The first, and the most obvious, problem is that Alibaba is not a commercial bank, and therefore not covered by the conventional regulatory system that applies to banking. While a commercial bank must face scrutiny by the central bank and other financial regulators –for example, regularly reporting its reserves – Alibaba as a tech company is free from such supervision. Hence, by managing a mobile payment system without much constraint, Alibaba has gained a dangerous privilege in the financial system. The central bank is understandably concerned about it. What if Alibaba began to manipulate its currency through the Alipay system by, for instance, boosting some people’s Alipay accounts to curry favor with them? The numbers can be created out of thin air without being backed by real RMB, but they have real purchasing power. China’s regulators would not be able to detect or stop such irregularities in time.
The second problem, not surprisingly, is Alipay’s extreme popularity. PBOC must be ill at ease with the massive use of a private mobile payment system. After all, how can the monetary authority uses its policies to effectively maintain financial and economic stability if the majority of grassroot transactions in China take place through a non-RMB currency? It is totally foreseeable that, left unchecked, the business of Alipay will continue to grow, and one day the central bank might need Alibaba’s support or even approval in order to achieve its monetary policy objectives. PBOC cannot tolerate such a possibility.
The third problem, unique in the context of China, is that Alibaba is not state-owned. The Chinese government has much weaker control over tech companies like Alibaba than over financial institutes such as the “Big Five” banks. What makes things worse is that Alibaba has gone public in the United States, so any global investor can become a shareholder of Alibaba and therefore (in theory, at least) have a say in the operation of the company. Through this mechanism, it is possible for foreign powers to influence the Alipay system. There is no doubt that Chinese financial regulators are growing more vigilant about such risks as the political relationship between China and the United States keeps deteriorating.
PBOC is aware of these problems, but it does not have the option of rolling back the already full-fledged mobile payment. Using mobile payment has already become a business norm in China, and reversing it would likely inflict substantial pain on the economy and cause unnecessary panic. So how can PBOC encounter the financial risks of mobile payment while simultaneously leave its benefits intact? An intuitive solution emerges: PBOC should issue and promote its own mobile payment system.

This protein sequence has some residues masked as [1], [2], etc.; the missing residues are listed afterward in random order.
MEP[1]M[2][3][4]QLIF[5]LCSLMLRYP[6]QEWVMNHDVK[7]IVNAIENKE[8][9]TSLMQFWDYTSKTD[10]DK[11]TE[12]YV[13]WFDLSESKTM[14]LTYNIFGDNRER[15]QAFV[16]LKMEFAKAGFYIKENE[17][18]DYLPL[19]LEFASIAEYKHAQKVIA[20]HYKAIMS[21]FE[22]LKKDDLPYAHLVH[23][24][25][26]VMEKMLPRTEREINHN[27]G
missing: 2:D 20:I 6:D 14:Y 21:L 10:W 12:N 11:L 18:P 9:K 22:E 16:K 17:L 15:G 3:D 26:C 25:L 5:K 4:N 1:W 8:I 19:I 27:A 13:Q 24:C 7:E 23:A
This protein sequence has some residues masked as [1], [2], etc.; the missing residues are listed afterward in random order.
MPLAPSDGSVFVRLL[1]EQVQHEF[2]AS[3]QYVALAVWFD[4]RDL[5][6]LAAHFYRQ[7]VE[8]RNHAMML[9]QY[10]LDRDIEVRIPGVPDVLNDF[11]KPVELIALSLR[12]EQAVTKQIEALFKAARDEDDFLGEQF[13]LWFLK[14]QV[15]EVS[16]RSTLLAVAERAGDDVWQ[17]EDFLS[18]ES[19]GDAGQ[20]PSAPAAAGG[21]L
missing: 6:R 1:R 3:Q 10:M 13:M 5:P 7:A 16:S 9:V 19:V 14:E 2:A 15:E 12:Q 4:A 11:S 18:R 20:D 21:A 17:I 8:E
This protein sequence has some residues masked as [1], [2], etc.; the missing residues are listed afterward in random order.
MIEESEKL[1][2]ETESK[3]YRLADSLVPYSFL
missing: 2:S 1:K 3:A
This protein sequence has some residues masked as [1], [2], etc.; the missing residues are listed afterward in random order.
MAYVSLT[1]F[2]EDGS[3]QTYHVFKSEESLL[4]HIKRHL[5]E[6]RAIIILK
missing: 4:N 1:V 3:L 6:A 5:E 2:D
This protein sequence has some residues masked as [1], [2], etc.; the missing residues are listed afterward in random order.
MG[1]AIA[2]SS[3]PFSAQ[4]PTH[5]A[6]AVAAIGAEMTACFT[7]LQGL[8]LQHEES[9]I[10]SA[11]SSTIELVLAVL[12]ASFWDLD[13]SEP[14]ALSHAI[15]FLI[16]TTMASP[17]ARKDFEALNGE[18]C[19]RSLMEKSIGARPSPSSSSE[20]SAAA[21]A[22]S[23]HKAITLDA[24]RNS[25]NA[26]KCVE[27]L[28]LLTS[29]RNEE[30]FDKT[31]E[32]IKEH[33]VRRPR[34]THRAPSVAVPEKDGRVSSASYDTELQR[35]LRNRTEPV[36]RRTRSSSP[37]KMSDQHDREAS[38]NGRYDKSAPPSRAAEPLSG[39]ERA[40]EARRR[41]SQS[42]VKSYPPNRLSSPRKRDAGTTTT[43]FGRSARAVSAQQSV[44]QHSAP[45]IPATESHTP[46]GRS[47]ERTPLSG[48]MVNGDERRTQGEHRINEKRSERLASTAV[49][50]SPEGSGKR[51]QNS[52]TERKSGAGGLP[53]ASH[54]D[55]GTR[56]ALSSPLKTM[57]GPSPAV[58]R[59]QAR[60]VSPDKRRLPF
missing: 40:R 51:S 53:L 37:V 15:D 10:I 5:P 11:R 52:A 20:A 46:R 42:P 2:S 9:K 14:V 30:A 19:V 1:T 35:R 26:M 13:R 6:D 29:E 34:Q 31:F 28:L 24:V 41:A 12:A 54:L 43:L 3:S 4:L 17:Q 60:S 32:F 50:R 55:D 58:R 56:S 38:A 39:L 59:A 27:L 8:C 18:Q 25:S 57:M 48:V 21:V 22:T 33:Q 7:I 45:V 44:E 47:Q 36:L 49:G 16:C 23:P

Thus, it is no coincidence that China, as the largest market of mobile payments, also becomes the first major economy in the world to implement a digital sovereign currency. Publicly, the central bank always depicted the issuance of the digital RMB as a preemptive move against the surging popularity of foreign digital currencies such as Bitcoin. However, according to people familiar with the matter from the state-owned banks authorized to promote digital RMB, a clear goal of PBOC was to weaken the oligarchy status of private mobile payments in the market. However, to the surprise of many, PBOC eventually chose to incorporate Alipay as one of the issuance platforms. By turning competition into integration, PBOC is obviously attempting to merge private mobile payments into its own system and effectively regain control over monetary supply.
While PBOC is trying a market-friendly solution, Alibaba and its leader’s own words and deeds turned things into a bad direction. It is widely reported that Alibaba refused to share customer information with the government, an uncooperative attitude that would certainly be interpreted by the monetary authority as arrogant and threatening. In addition, as already noted, Jack Ma publicly accused the Chinese government of overregulation over the financial sector, tempting PBOC to impose some real regulations. All these developments worsened the innate conflict between Alibaba and PBOC, which finally boiled over when Alibaba wanted to further consolidate its grip on the financial sector by through Ant Group’s IPO.
Now the political wind is against Alibaba and will continue to be so. No matter how much ground Alibaba concedes, the inherent tension between a private mobile payment system and a public monetary authority does not easily go away. As long as PBOC pushes forward its digital RMB, Alipay, as well as other private mobile payments, will have no choice but to be integrated into one state-controlled mobile payment system. What remains to be seen is just how painful that transition will be.